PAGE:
Sweet Serendipity

One of my favorite movies is the rom-com “Serendipity” in which two young New Yorkers, Jonathan and Sara, meet over a pair of gloves. Within a few minutes of witty repartee the pair feel a spark and consider whether they should be together. Because nothing is ever easy in a movie—and perhaps because young people can be foolish—they part ways, leaving to destiny whether they will find each other again. They write their respective names and numbers in a used book and on a five dollar bill and send those items into the New York chaos. If they find those items, they will take it as a sign they are meant to be together.

Kate Beckinsale and John Cusack in Serendipity, 2001

Serendipity is something I obsess over not infrequently. Specifically, when things work out so well, can we really chalk it up to randomness, or is the universe in control? Recently, on a frigid January morning my husband Gabe and I breakfasted with dear friends who were in town. Driving away, Gabe explained how he had met the man: in college, he by chance attended a party where he by chance met Tom who by chance needed a new roommate. From Tom, Gabe met the neighbors downstairs and from them one can draw a direct line to good friends that have spanned almost four decades. It also led to his coming to Vanderbilt and meeting me. How different would our lives have been, had he not made the simple decision to attend that party.

This is just one example of serendipity in my life. Several decades ago, I was in my first week of a new job in a large corporation. I was intimidated by the work, the culture, and the physical environment itself. Every hallway and every office looked the same. I found myself on the second floor, lost, confused and on the verge of being late for a meeting. Rounding a corner, I ran into a woman named Nancy with Marlo Thomas hair and a yellow linen suit. Her smile was what I needed at the time. She gave me good directions, but it was the casual conversation and friendliness that made me seek her out again. I would linger in her office, drawn to her quick laugh and intelligence and her quiet demeanor that made me feel grounded and understood. Thirty something years later she is one of my closest friends, and together we have laughed, grieved and debated life over countless bottles of wine. I wonder what would have happened had I not ventured down that wrong hallway—had I not met her, out of the hundreds of people there.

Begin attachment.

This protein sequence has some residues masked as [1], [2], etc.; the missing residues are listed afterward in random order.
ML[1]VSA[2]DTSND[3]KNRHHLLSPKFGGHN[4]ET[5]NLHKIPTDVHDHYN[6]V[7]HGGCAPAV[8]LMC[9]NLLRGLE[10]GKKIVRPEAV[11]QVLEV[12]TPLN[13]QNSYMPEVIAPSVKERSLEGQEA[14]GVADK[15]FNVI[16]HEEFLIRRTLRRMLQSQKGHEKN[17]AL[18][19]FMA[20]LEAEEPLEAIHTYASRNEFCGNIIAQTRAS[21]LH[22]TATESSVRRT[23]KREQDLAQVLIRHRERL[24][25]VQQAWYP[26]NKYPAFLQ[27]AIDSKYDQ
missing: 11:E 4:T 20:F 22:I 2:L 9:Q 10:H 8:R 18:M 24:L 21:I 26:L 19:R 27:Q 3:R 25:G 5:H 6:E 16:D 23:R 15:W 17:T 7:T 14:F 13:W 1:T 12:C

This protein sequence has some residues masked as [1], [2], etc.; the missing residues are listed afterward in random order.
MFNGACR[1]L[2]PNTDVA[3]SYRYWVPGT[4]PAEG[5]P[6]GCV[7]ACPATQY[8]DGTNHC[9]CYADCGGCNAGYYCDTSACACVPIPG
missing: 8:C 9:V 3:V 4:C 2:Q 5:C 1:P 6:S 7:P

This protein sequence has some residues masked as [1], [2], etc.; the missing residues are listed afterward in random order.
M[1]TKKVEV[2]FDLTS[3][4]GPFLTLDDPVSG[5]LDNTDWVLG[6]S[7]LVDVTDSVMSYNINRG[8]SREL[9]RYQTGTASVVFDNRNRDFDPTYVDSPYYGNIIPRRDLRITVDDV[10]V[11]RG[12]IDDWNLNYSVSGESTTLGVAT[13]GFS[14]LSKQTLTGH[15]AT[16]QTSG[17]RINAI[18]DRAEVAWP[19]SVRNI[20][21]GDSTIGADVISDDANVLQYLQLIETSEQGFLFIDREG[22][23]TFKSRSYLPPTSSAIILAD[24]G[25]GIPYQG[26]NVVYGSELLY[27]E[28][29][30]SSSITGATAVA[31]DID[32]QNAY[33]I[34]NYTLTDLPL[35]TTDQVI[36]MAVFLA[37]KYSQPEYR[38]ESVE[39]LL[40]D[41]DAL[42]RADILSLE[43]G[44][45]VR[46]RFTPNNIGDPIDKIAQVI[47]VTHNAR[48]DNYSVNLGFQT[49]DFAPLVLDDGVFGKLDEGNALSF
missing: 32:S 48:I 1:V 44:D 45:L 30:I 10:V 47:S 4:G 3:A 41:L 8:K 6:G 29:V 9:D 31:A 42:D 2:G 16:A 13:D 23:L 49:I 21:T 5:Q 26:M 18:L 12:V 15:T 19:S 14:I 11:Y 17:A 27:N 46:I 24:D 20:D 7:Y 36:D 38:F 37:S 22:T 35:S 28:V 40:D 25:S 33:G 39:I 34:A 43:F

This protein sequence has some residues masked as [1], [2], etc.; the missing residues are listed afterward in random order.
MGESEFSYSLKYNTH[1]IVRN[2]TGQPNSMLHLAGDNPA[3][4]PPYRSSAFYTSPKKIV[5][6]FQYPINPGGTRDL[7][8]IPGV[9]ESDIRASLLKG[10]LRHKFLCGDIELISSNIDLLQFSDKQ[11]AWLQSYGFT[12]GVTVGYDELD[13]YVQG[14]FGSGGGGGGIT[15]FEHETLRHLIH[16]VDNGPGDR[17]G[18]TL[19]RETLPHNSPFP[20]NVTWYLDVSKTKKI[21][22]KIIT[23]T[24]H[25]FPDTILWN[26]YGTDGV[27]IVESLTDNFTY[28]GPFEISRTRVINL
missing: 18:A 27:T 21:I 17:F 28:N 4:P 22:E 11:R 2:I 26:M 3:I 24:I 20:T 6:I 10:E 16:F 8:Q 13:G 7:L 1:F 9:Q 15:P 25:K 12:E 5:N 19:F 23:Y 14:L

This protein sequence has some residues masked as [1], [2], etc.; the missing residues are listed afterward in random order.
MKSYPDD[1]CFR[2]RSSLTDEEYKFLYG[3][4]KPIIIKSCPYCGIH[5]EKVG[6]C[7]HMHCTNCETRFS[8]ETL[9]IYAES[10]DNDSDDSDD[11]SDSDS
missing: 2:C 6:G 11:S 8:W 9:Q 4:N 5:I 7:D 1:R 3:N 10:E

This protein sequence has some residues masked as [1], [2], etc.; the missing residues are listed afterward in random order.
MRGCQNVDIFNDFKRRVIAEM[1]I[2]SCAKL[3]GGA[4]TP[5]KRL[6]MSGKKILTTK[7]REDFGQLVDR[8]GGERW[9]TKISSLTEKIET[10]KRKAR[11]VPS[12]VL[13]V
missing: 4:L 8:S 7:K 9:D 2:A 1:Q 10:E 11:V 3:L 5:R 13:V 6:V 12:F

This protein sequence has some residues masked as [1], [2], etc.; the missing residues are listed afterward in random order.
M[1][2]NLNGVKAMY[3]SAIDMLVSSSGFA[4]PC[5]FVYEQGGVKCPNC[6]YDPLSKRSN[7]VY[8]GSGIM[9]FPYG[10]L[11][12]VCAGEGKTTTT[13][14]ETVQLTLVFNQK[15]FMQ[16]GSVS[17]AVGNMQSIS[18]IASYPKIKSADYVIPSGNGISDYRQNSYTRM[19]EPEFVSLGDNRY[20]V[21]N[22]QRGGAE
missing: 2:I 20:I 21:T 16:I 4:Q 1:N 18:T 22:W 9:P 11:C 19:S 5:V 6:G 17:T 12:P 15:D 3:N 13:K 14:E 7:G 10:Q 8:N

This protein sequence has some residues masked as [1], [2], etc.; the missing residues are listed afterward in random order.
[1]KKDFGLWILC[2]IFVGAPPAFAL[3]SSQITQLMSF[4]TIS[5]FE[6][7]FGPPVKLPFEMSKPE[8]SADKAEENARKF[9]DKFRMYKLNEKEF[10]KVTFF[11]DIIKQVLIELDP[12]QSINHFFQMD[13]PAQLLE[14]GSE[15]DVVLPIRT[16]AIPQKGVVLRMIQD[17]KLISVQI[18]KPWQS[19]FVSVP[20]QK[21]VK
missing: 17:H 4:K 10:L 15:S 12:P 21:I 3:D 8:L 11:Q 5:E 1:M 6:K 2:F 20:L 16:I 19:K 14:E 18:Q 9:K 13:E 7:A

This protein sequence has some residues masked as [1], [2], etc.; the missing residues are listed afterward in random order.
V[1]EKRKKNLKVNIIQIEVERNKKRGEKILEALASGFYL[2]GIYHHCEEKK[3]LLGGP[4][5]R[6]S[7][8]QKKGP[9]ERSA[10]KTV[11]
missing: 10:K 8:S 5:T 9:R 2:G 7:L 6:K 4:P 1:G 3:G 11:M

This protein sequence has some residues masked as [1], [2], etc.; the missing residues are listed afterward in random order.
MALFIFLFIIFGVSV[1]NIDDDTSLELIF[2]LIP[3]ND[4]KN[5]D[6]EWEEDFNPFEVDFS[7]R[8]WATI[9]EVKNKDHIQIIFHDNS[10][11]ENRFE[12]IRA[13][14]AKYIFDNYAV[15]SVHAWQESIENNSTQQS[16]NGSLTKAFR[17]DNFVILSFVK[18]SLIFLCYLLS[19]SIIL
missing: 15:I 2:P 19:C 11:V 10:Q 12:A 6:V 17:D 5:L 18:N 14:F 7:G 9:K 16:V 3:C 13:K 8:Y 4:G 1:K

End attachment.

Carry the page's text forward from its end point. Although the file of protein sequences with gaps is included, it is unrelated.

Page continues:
Years later, we moved to a new city and I was between jobs and separated from friends and family. I had recently closed my business, my daughters were in school, and I found myself wondering what was next for me. It was a discouraging, frightening time in my life. One day I woke up feeling particularly low—not knowing where to turn or how to make myself feel better. Wandering through the house, gathering toys and scattered shoes, I leaned over to retrieve a newspaper from the hearth. In what was a moment of pure serendipity, I noticed that underneath my thumb was a classified ad—for a job for which I would be hired and which would, to this day, be one of my favorite positions. What if I had not picked up that newspaper?